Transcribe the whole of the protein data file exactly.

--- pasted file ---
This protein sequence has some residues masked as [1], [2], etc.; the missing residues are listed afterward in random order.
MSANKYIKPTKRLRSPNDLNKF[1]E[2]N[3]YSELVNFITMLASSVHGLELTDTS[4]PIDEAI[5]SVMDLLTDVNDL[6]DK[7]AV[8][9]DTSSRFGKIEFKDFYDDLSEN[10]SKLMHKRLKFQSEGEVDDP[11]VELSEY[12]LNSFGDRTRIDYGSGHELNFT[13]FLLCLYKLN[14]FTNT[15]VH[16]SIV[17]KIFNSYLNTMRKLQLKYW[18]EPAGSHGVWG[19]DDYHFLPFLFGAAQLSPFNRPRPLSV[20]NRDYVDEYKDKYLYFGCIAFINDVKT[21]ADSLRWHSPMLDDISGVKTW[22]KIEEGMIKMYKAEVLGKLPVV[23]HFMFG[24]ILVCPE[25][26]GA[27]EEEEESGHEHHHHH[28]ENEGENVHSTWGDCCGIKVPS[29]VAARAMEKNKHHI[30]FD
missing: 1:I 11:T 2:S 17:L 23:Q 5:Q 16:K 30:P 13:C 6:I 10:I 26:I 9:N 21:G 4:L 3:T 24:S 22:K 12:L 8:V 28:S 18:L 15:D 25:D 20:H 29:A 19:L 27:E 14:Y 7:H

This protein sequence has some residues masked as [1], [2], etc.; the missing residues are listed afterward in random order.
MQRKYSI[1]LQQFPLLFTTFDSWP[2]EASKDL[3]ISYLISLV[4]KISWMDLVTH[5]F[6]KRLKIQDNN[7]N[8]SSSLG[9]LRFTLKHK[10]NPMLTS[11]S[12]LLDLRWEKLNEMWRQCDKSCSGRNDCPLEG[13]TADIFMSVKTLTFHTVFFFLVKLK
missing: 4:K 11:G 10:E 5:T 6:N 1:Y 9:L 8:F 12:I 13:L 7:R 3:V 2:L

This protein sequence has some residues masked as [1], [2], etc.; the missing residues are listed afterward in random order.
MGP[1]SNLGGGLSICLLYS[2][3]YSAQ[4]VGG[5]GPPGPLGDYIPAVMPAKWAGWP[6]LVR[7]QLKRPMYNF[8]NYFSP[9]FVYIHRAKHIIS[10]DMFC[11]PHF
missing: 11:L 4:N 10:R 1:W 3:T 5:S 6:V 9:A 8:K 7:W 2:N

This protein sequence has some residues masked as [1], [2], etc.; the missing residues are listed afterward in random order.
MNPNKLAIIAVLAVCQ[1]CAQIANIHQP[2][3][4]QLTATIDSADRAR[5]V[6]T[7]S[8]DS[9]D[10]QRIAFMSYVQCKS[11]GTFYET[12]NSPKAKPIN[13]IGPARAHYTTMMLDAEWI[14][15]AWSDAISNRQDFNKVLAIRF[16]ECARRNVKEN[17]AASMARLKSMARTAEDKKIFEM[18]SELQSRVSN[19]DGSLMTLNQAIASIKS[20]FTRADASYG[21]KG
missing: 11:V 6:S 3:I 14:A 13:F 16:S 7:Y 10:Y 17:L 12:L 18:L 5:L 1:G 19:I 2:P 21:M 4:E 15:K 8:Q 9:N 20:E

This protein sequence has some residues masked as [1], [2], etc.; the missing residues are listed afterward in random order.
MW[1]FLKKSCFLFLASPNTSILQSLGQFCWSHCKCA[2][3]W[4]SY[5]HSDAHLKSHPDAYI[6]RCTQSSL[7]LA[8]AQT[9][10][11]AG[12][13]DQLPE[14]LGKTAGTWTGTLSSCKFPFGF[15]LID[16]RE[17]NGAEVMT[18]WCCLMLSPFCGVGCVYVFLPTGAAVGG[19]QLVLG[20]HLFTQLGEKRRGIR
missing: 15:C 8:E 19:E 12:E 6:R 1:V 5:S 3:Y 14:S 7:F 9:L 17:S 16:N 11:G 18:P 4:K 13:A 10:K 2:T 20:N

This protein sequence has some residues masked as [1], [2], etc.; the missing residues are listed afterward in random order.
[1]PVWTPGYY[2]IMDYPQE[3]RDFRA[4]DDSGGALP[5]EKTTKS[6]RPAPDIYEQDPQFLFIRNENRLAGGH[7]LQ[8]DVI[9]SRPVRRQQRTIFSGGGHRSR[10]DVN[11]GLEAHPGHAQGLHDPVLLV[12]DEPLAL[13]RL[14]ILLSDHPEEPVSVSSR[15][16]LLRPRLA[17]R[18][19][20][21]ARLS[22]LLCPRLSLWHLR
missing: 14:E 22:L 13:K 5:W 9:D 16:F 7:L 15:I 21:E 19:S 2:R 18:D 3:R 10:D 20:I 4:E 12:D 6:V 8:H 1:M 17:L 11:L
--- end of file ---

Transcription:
This protein sequence has some residues masked as [1], [2], etc.; the missing residues are listed afterward in random order.
MSANKYIKPTKRLRSPNDLNKF[1]E[2]N[3]YSELVNFITMLASSVHGLELTDTS[4]PIDEAI[5]SVMDLLTDVNDL[6]DK[7]AV[8][9]DTSSRFGKIEFKDFYDDLSEN[10]SKLMHKRLKFQSEGEVDDP[11]VELSEY[12]LNSFGDRTRIDYGSGHELNFT[13]FLLCLYKLN[14]FTNT[15]VH[16]SIV[17]KIFNSYLNTMRKLQLKYW[18]EPAGSHGVWG[19]DDYHFLPFLFGAAQLSPFNRPRPLSV[20]NRDYVDEYKDKYLYFGCIAFINDVKT[21]ADSLRWHSPMLDDISGVKTW[22]KIEEGMIKMYKAEVLGKLPVV[23]HFMFG[24]ILVCPE[25][26]GA[27]EEEEESGHEHHHHH[28]ENEGENVHSTWGDCCGIKVPS[29]VAARAMEKNKHHI[30]FD
missing: 1:I 11:T 2:S 17:L 23:Q 5:Q 16:K 30:P 13:C 6:I 10:I 26:I 9:N 21:G 4:L 3:T 24:S 22:K 12:L 8:V 28:S 18:L 15:D 25:D 20:H 29:A 19:L 27:E 14:Y 7:H

This protein sequence has some residues masked as [1], [2], etc.; the missing residues are listed afterward in random order.
MQRKYSI[1]LQQFPLLFTTFDSWP[2]EASKDL[3]ISYLISLV[4]KISWMDLVTH[5]F[6]KRLKIQDNN[7]N[8]SSSLG[9]LRFTLKHK[10]NPMLTS[11]S[12]LLDLRWEKLNEMWRQCDKSCSGRNDCPLEG[13]TADIFMSVKTLTFHTVFFFLVKLK
missing: 4:K 11:G 10:E 5:T 6:N 1:Y 9:L 8:F 12:I 13:L 7:R 3:V 2:L

This protein sequence has some residues masked as [1], [2], etc.; the missing residues are listed afterward in random order.
MGP[1]SNLGGGLSICLLYS[2][3]YSAQ[4]VGG[5]GPPGPLGDYIPAVMPAKWAGWP[6]LVR[7]QLKRPMYNF[8]NYFSP[9]FVYIHRAKHIIS[10]DMFC[11]PHF
missing: 11:L 4:N 10:R 1:W 3:T 5:S 6:V 9:A 8:K 7:W 2:N

This protein sequence has some residues masked as [1], [2], etc.; the missing residues are listed afterward in random order.
MNPNKLAIIAVLAVCQ[1]CAQIANIHQP[2][3][4]QLTATIDSADRAR[5]V[6]T[7]S[8]DS[9]D[10]QRIAFMSYVQCKS[11]GTFYET[12]NSPKAKPIN[13]IGPARAHYTTMMLDAEWI[14][15]AWSDAISNRQDFNKVLAIRF[16]ECARRNVKEN[17]AASMARLKSMARTAEDKKIFEM[18]SELQSRVSN[19]DGSLMTLNQAIASIKS[20]FTRADASYG[21]KG
missing: 11:V 6:S 3:I 14:A 13:F 16:S 7:Y 10:Y 17:L 12:L 18:L 5:L 1:G 19:I 2:P 21:M 4:E 15:K 8:Q 9:N 20:E

This protein sequence has some residues masked as [1], [2], etc.; the missing residues are listed afterward in random order.
MW[1]FLKKSCFLFLASPNTSILQSLGQFCWSHCKCA[2][3]W[4]SY[5]HSDAHLKSHPDAYI[6]RCTQSSL[7]LA[8]AQT[9][10][11]AG[12][13]DQLPE[14]LGKTAGTWTGTLSSCKFPFGF[15]LID[16]RE[17]NGAEVMT[18]WCCLMLSPFCGVGCVYVFLPTGAAVGG[19]QLVLG[20]HLFTQLGEKRRGIR
missing: 15:C 8:E 19:E 12:E 6:R 1:V 5:S 3:Y 14:S 7:F 9:L 17:S 16:N 11:G 18:P 4:K 13:A 10:K 2:T 20:N

This protein sequence has some residues masked as [1], [2], etc.; the missing residues are listed afterward in random order.
[1]PVWTPGYY[2]IMDYPQE[3]RDFRA[4]DDSGGALP[5]EKTTKS[6]RPAPDIYEQDPQFLFIRNENRLAGGH[7]LQ[8]DVI[9]SRPVRRQQRTIFSGGGHRSR[10]DVN[11]GLEAHPGHAQGLHDPVLLV[12]DEPLAL[13]RL[14]ILLSDHPEEPVSVSSR[15][16]LLRPRLA[17]R[18][19][20][21]ARLS[22]LLCPRLSLWHLR
missing: 14:E 22:L 13:K 5:W 9:D 16:F 7:L 15:I 21:E 19:S 2:R 18:D 3:R 10:D 20:I 4:E 12:D 6:V 8:H 1:M 17:L 11:L